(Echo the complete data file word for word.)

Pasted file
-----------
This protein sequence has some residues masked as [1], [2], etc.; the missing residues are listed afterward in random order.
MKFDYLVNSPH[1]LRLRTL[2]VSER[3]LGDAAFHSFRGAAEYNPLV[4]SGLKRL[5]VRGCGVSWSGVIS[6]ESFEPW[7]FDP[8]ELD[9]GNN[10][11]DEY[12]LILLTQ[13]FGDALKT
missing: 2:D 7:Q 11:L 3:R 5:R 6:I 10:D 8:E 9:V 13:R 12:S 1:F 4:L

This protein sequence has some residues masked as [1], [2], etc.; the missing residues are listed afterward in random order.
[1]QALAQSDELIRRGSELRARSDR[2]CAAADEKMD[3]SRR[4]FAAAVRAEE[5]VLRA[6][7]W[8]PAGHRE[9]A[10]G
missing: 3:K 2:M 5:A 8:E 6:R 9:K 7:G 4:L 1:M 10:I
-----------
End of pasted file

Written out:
This protein sequence has some residues masked as [1], [2], etc.; the missing residues are listed afterward in random order.
MKFDYLVNSPH[1]LRLRTL[2]VSER[3]LGDAAFHSFRGAAEYNPLV[4]SGLKRL[5]VRGCGVSWSGVIS[6]ESFEPW[7]FDP[8]ELD[9]GNN[10][11]DEY[12]LILLTQ[13]FGDALKT
missing: 2:D 7:Q 11:L 3:R 5:R 6:I 10:D 8:E 9:V 13:R 12:S 1:F 4:L

This protein sequence has some residues masked as [1], [2], etc.; the missing residues are listed afterward in random order.
[1]QALAQSDELIRRGSELRARSDR[2]CAAADEKMD[3]SRR[4]FAAAVRAEE[5]VLRA[6][7]W[8]PAGHRE[9]A[10]G
missing: 3:K 2:M 5:A 8:E 6:R 9:K 7:G 4:L 1:M 10:I